I had a personal epiphany last month. I was speaking to a group in Las Vegas (if you are going to get a revelation about acquiring the most pieces, Las Vegas is the place for that to happen). A speaker friend whom I’ve known for several year asked me how business was going.
For years I bought into the myth that more is better, and much more is to be bragged about to your peers. You’ve heard the saying, “He who dies with the most pieces wins the game.” But watching others chase the pieces and not wind up any happier, I decided that the chase isn’t worth it. I reinvented my thinking when he asked me that question. More on that in a moment…
It is familiar territory for me to be asked a question like that and give an exponential answer. I witnessed it in high school when another student would ask what my grades were in a certain class we competed for supreme genius in. My high school was very competitive for honor roll and dean’s listing positions on a public page once a semester.
I witnessed (and participated in) the pieces game during my ministry days at denominational meetings... “How’s ministry, Dan?” “Great, super! We’ve baptized a quadrillion this past year and the nickels and noses just keep increasing every week.”
I witnessed and also participated in the game at national speakers conferences. “How many gigs you speaking at this year?” “More than you and more than that person on the stage.” “Wow!” But watching the National Speakers Association convention this past summer where egos are on parade, followed by the rebranding debacle, where they outright stole another organization’s and another speaker’s brand, I realized something I hadn’t before… it just isn’t worth it. The building a bigger house, business, or automobile fleet is worthless.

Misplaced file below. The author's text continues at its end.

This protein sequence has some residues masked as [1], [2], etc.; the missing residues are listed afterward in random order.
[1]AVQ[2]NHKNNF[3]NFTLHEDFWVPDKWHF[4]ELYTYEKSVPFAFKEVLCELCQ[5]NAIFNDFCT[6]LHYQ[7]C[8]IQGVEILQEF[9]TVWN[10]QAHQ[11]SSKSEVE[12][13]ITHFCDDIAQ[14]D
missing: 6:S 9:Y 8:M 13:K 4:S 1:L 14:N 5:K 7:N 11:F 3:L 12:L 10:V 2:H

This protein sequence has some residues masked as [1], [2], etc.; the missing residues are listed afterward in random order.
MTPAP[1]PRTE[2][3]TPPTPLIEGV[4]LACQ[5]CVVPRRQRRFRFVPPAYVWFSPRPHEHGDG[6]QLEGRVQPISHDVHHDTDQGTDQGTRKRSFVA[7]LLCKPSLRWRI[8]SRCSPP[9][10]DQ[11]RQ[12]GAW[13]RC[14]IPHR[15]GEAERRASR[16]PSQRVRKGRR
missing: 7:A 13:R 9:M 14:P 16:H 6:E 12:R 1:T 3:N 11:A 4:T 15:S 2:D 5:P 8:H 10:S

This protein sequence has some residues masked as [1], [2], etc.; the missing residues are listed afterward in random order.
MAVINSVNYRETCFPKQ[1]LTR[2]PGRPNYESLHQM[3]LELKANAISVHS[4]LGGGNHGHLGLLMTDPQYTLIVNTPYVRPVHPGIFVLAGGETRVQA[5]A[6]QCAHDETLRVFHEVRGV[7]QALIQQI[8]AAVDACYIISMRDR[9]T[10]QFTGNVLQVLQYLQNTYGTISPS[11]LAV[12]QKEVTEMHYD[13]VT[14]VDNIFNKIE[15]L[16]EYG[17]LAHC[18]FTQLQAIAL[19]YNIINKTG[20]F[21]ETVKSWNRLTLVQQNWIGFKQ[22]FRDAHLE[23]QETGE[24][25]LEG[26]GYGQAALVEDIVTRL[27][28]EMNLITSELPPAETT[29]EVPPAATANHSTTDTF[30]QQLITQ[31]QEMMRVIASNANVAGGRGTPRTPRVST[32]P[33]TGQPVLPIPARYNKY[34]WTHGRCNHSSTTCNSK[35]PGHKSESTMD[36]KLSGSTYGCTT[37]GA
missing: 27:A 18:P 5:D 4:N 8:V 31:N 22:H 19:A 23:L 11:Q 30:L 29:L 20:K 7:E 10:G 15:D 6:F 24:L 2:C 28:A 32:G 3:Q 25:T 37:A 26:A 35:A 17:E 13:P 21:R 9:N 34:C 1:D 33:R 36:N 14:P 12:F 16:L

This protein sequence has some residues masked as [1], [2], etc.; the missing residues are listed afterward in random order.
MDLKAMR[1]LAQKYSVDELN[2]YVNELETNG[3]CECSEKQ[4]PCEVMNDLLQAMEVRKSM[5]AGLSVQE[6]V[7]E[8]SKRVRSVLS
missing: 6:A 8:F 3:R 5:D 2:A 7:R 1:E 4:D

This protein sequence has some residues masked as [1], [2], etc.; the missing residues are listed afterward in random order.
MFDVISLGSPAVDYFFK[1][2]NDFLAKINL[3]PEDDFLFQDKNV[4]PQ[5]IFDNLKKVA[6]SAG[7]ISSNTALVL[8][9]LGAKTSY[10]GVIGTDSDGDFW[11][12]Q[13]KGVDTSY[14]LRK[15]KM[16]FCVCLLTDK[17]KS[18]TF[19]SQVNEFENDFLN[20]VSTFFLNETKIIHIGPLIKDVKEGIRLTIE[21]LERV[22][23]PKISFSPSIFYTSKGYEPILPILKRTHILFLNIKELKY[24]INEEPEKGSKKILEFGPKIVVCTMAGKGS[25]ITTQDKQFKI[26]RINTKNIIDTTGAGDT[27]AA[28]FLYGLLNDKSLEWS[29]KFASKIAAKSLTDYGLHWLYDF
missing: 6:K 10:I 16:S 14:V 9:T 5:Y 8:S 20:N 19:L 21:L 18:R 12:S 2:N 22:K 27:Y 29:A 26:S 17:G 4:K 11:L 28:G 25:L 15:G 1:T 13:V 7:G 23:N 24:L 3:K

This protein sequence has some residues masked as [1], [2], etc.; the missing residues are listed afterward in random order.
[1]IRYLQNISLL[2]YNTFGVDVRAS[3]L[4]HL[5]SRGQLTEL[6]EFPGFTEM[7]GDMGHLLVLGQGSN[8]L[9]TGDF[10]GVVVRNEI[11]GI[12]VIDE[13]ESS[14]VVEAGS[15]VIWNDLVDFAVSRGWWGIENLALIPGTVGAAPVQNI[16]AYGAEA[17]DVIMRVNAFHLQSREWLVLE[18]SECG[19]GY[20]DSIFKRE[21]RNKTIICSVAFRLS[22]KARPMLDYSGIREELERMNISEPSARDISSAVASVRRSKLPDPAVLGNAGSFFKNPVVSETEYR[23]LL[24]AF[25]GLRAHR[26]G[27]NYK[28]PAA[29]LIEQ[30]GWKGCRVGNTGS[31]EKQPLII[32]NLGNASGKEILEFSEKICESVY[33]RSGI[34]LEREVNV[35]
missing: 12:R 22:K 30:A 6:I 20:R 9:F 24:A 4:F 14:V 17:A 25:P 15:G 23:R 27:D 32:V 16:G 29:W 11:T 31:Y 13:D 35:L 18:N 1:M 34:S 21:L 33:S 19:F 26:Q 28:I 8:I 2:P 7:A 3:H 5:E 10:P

Worthless is defined as it doesn’t bring you satisfaction or real lasting happiness. You want more. It’s called the Law of Diminishing Return. The Law states that whatever you strive for in material or glorification will subside once you get it and you will want more.
Young people experience this when they try to push the boundaries of alcohol, drugs and sex. Young adults experience the law when they buy the first house or marry the prom queen/football captain. Older adults experience the law when they buy the bigger house, go for the big job or buy their first luxury automobile. You probably witnessed it when you bought your last iPad or smart phone right before they announced a newer version. Then you had to have the new one NOW… before the price dropped and it became commonplace.
I know I sound preachy. In fact a famous author simply named, “The Preacher” once called this pursuit vanity. It is vain to go after something you know won’t bring you true happiness.
So when my speaker friend asked me last month how business is going, he was braced for the inevitable “size matters” argument. But I said, “It’s good. I am making enough money to live safely and take care of my family. I have fun doing what I love to do, and not trying to ‘one-up’ the other guy. I want to continue make enough to start helping other people with what I have in any excess.” He was blown away. But what I said made an impression on him. And if it didn’t I just don’t care.
As John Ortberg said, “No matter how you play the game, the pieces go back into the box when the game is over.” Reinvent your thinking and will make all the difference in the world to you physically, emotionally, spiritually, socially and monetarily. If you don’t, one day you will realize that all the pieces go back into the box and you will be left with nothing but that box. Yes, THAT box!
So my question to you is this. Are you happy?